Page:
HOLDEN’S last-ever true performance ute – the Magnum – shows how Australia does a two-door sports car.
WHAT IS IT?
The pinnacle of 67 years of Holden utilities, without a single concession to its workhorse heritage besides having a massive rear tray. Wearing the name of an HDT-modified WB Statesman from the ’80s, the Magnum ute gains upgraded brakes and track-certified cooling, plus several luxury and special-build extras, and the suspension tune from the Holden Commodore SS-V Redline sedan.
WHY WE’RE TESTING IT?
This is our only opportunity to drive the Magnum, and at the Phillip Island circuit no less. Orders open on January 19, with production set to start in April. Holden will build just 240 Magnums, plus 51 for New Zealand.
Besides a second-hand HSV Maloo ute, none. The Magnum ute stands alone as a uniquely Australian phenomenon, carrying the torch of famous V8-engined US sports pick-ups such as the Chevrolet El Camino from the 1960s and ’70s, but with the mechanical sophistication of a modern sports sedan.
THE WHEELS VERDICT
Purest expression of a Holden-badged two-door sports car, defining the whole idea of a sports truck in unique-to-Australia ute form. And what’s not to love – great styling, comfortable and useful yet loud and brutish when you want it to be, and mixed with the sophistication of a contemporary sports sedan.
PLUS: Excellent handling; surprising track ability; forceful brakes; bellowing engine; roomy cabin; vast luggage space; tough styling; rarity; its Aussie heritage
MINUS: Now that we’re so close to the end of Holden Ute production, it’s the inevitability of the Magnum’s end-of-line status that is by far the biggest negative
THE WHEELS REVIEW
AUSTRALIAN Lewis Bandt invented the ‘ute’ concept back in 1934 – in those days called the ‘Coupe Utility’ – but without the ability to time travel, no Depression-era farmer could’ve ever have imagined we’d see a high-performance ute such as the Holden Magnum. And hot-lapping Phillip Island raceway, no less.
Roughly six months before the curtain is rumoured to fall on Ute production in this country, Holden has gathered together some of the best components from global Zeta-platformed cars to create the limited-edition Magnum ute (as well as two special sedan models)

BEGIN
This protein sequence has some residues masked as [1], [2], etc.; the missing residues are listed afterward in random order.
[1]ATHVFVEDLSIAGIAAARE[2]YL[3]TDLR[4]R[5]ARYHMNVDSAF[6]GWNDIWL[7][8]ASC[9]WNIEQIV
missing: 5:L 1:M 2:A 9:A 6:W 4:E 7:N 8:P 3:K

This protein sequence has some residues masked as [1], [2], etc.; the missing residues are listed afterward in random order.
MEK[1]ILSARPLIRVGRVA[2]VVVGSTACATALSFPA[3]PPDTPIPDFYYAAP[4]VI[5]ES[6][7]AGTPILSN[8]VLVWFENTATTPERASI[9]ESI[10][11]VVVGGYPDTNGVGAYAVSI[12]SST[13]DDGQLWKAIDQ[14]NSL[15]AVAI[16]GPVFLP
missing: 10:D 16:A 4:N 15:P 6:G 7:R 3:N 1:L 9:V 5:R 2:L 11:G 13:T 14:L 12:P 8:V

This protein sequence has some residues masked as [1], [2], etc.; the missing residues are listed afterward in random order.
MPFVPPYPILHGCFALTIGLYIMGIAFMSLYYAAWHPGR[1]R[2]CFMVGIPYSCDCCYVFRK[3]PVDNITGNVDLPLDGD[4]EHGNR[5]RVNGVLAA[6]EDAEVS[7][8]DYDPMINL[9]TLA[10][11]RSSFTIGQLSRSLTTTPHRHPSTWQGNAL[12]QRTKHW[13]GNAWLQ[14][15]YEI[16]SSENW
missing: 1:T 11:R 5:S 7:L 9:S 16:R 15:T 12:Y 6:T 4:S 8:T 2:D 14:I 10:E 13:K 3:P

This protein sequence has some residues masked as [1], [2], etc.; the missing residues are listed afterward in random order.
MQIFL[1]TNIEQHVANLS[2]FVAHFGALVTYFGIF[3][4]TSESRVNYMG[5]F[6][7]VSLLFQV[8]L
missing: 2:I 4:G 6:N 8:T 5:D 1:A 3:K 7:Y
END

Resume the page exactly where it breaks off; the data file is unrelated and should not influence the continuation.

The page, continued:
Unlike the sedans, however, the Magnum ute ($59,290 manual; $61,490 auto) receives its own suspension set-up. It foregoes the Magnetic Ride Control (MRC) adaptive-damping arrangement from the Motorsport Edition and Director due to an exhaust contact issue, and instead features the regular SS-V Redline sedan’s excellent FE3 suspension for true sporting dynamics. Ignoring any need for load-carrying duties, the Magnum’s rear spring rate is 26 percent softer than an SS-V Redline Ute’s, allowing maximum use of its long-wheelbase balance and grip. Yet the Magnum shares the cooling and braking packages of the Motorsport and Director sedans to complement its upgraded suspension.
Mounted behind lightweight forged 20-inch split-rim wheels, the ventilated brake rotors receive cross-drilling front and rear, and a floating-disc two-piece front rotor design for shorter, more consistent brake-pedal travel. An aluminium hat for each front rotor saves 3.25kg across the front axle.
The cooling pack brings all three limited-edition VFIIs up to ‘GM Level 3’ track spec, as per Chevrolet’s Camaro and Corvette coupes. This involves an engine oil cooler (as fitted to the US police-spec Caprice) as well as an in-tank cooler for the manual (already on the V8 auto) and an auxiliary transmission cooler for the auto ’box.
Without the tautness of MRC’s ‘Competitive’ adaptive-damping tune, the fixed-damper manual Magnum ute we flog around Phillip Island feels softer than the gun sedan, but not by any huge measure. The ute body style’s longer wheelbase slows its change-of-direction ability a little, but the vast reserves of grunt from the 304kW 6.2-litre LS3 V8 mean you can apply power to shift the Magnum’s tray-backed tail to great effect.
Less weight over the rear introduces a playfulness to the Magnum’s balance adjustability that makes it feel pointy and lively. While it may not have the ultimate purchase of the sedans – or be able to match their max-attack lap times – there’s an entertainment factor to the Magnum ute’s handling that makes it just as brilliant at what it does. And yet there remains an underlying degree of safe, progressive and clearly telegraphed grip that allows the driver to use the LS3 V8’s riotous acceleration without fear of the Magnum swapping ends.
Indeed, running the same engine, brakes and cooling package as Holden’s farewell-edition sedans, the Magnum ute signs off the final chapter in Australia’s own motoring story with respectfully brutish brilliance.
Model: Holden Magnum Ute
Engine: 6162cc V8 (90°), ohv, 16v
Max power: 304kW @ 6000rpm
Max torque: 570Nm @ 4400rpm
Transmission: 6-speed manual
0-100km/h: 4.9sec (claimed)
Fuel economy: 12.8L/100km
On sale: Now